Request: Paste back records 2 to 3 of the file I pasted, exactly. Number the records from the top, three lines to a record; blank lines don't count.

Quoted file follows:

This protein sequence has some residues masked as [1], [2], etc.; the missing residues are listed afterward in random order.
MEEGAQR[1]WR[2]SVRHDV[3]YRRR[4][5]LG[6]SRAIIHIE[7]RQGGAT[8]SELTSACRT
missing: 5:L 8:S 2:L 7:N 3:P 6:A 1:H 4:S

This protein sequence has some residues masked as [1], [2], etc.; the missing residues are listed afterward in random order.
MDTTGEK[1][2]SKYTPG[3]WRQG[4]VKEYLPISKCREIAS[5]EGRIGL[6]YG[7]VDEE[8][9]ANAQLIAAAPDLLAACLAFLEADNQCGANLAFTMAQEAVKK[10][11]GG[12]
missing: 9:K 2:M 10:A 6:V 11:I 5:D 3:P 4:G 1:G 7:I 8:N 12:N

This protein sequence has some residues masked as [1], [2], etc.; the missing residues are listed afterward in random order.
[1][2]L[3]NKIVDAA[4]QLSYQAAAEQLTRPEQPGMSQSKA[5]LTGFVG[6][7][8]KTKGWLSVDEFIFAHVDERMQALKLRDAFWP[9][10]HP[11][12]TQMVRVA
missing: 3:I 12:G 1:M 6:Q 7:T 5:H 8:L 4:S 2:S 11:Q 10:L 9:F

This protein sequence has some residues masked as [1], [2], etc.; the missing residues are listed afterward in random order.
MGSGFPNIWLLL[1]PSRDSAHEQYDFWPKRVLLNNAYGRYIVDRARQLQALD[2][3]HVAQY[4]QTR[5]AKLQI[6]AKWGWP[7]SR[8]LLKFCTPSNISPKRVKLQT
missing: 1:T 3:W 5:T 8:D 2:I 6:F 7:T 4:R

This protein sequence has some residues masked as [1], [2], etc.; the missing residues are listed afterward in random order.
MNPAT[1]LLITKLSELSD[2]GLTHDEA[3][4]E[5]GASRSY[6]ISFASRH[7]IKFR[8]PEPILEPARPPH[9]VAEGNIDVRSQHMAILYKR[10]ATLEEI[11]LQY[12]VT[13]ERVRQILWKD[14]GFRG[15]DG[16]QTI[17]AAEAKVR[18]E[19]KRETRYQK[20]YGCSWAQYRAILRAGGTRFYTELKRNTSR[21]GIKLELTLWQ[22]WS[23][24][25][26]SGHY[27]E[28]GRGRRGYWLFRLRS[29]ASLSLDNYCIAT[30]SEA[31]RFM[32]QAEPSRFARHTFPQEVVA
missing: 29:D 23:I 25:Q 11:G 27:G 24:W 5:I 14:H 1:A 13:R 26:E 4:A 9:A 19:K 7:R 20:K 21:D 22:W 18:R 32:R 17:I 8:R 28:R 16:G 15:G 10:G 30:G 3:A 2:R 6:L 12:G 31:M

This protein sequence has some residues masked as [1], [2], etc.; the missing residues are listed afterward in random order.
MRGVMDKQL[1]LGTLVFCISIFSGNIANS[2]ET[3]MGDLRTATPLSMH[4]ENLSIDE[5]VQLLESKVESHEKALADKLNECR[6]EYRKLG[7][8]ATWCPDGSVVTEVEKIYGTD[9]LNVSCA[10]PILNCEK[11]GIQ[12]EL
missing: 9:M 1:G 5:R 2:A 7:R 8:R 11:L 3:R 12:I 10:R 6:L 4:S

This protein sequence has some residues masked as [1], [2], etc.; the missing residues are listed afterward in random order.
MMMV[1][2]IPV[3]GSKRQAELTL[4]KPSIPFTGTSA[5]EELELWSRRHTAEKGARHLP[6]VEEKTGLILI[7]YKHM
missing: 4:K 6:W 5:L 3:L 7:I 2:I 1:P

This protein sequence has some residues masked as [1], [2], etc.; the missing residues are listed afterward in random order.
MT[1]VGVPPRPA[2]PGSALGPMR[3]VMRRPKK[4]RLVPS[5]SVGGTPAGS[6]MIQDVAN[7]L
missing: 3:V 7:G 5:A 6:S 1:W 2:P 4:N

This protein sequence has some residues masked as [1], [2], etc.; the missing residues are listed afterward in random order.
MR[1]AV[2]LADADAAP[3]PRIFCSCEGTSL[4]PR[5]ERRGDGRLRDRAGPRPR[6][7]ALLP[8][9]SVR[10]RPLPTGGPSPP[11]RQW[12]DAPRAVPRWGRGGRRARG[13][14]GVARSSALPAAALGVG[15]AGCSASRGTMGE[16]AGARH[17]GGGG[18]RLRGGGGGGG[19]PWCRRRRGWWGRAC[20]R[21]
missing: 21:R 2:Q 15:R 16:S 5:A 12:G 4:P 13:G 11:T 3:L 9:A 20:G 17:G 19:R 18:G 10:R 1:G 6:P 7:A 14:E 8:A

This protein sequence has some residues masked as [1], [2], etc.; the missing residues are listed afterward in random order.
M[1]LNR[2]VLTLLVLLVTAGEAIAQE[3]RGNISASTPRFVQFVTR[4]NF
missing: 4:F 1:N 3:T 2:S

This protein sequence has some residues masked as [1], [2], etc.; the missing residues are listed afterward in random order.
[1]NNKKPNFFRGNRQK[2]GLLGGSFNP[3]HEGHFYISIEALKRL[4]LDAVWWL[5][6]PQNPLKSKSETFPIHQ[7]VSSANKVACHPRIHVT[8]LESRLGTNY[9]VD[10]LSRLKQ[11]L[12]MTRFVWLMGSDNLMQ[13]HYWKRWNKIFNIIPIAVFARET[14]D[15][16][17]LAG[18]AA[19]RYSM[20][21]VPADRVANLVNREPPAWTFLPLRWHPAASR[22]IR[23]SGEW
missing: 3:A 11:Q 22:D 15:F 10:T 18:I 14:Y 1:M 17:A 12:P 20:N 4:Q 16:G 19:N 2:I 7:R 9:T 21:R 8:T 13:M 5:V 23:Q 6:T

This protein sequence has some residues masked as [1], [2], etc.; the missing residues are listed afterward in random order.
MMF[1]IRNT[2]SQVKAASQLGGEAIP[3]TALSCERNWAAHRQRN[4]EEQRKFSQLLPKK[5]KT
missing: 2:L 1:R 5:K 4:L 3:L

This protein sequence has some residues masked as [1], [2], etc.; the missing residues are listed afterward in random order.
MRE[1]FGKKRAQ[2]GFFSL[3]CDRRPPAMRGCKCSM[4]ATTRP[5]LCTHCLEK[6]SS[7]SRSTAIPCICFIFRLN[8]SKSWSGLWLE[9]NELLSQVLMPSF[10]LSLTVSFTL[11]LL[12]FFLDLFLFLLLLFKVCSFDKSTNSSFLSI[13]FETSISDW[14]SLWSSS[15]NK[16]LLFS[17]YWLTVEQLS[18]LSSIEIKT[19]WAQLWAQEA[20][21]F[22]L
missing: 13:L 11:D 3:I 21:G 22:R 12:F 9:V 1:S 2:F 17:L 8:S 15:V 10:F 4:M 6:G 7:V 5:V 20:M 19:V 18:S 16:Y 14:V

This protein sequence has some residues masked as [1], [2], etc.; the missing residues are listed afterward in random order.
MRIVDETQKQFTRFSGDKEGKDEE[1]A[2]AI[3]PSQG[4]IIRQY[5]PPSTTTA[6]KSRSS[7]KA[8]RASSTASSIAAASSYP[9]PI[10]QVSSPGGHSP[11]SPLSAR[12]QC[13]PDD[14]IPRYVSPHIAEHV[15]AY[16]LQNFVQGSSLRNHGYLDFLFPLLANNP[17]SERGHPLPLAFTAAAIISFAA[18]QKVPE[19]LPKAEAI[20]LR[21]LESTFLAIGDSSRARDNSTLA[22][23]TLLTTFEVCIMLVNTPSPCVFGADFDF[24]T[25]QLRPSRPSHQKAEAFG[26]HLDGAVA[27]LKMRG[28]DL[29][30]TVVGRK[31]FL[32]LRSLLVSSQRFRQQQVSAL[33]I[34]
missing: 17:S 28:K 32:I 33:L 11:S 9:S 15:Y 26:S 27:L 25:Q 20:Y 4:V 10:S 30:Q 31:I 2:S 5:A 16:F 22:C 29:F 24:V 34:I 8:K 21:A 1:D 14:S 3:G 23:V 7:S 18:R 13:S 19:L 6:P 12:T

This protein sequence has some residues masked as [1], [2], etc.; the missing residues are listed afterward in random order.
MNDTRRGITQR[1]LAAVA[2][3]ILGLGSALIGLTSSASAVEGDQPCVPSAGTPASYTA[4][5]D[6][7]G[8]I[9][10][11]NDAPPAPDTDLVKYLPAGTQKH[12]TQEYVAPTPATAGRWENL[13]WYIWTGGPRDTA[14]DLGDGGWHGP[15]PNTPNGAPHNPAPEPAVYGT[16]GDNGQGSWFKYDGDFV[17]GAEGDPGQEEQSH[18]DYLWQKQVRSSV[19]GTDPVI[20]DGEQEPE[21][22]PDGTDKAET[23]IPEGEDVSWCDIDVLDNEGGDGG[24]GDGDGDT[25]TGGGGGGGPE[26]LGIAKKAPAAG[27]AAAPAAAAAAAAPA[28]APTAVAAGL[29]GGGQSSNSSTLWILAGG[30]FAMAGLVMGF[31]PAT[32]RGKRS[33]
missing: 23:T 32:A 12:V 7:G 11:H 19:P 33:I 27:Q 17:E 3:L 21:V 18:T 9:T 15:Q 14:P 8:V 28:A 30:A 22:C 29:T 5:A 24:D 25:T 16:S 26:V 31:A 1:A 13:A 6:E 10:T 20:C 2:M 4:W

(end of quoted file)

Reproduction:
This protein sequence has some residues masked as [1], [2], etc.; the missing residues are listed afterward in random order.
MDTTGEK[1][2]SKYTPG[3]WRQG[4]VKEYLPISKCREIAS[5]EGRIGL[6]YG[7]VDEE[8][9]ANAQLIAAAPDLLAACLAFLEADNQCGANLAFTMAQEAVKK[10][11]GG[12]
missing: 9:K 2:M 10:A 6:V 11:I 5:D 3:P 4:G 1:G 7:I 8:N 12:N

This protein sequence has some residues masked as [1], [2], etc.; the missing residues are listed afterward in random order.
[1][2]L[3]NKIVDAA[4]QLSYQAAAEQLTRPEQPGMSQSKA[5]LTGFVG[6][7][8]KTKGWLSVDEFIFAHVDERMQALKLRDAFWP[9][10]HP[11][12]TQMVRVA
missing: 3:I 12:G 1:M 6:Q 7:T 5:H 8:L 4:S 2:S 11:Q 10:L 9:F